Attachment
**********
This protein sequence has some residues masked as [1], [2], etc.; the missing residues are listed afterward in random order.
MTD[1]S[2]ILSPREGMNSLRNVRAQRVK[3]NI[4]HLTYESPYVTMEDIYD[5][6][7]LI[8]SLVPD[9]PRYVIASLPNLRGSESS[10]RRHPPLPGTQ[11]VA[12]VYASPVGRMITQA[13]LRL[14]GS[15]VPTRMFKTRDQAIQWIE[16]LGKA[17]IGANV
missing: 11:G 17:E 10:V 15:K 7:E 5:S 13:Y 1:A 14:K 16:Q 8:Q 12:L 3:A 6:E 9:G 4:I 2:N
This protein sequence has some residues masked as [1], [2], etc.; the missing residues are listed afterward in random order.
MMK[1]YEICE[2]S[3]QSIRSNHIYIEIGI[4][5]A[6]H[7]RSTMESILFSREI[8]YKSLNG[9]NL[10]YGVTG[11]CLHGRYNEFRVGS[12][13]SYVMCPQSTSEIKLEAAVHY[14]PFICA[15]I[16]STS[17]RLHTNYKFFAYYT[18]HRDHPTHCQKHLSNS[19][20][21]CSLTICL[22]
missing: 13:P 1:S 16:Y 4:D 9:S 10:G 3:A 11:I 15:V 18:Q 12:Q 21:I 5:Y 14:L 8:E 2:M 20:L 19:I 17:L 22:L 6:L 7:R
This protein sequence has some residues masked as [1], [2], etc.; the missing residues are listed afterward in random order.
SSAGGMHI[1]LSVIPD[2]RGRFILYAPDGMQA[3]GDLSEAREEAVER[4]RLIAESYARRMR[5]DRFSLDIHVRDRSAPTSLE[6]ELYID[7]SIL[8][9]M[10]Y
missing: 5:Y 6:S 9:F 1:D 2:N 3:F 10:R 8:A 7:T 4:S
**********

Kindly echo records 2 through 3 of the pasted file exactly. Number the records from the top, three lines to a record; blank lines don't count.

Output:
This protein sequence has some residues masked as [1], [2], etc.; the missing residues are listed afterward in random order.
MMK[1]YEICE[2]S[3]QSIRSNHIYIEIGI[4][5]A[6]H[7]RSTMESILFSREI[8]YKSLNG[9]NL[10]YGVTG[11]CLHGRYNEFRVGS[12][13]SYVMCPQSTSEIKLEAAVHY[14]PFICA[15]I[16]STS[17]RLHTNYKFFAYYT[18]HRDHPTHCQKHLSNS[19][20][21]CSLTICL[22]
missing: 13:P 1:S 16:Y 4:D 9:S 10:G 3:A 11:I 15:V 18:Q 12:Q 21:I 5:Y 14:L 8:E 2:M 20:L 19:I 17:L 22:L 6:L 7:R
This protein sequence has some residues masked as [1], [2], etc.; the missing residues are listed afterward in random order.
SSAGGMHI[1]LSVIPD[2]RGRFILYAPDGMQA[3]GDLSEAREEAVER[4]RLIAESYARRMR[5]DRFSLDIHVRDRSAPTSLE[6]ELYID[7]SIL[8][9]M[10]Y
missing: 5:Y 6:S 9:F 1:D 2:N 3:F 10:R 8:A 7:T 4:S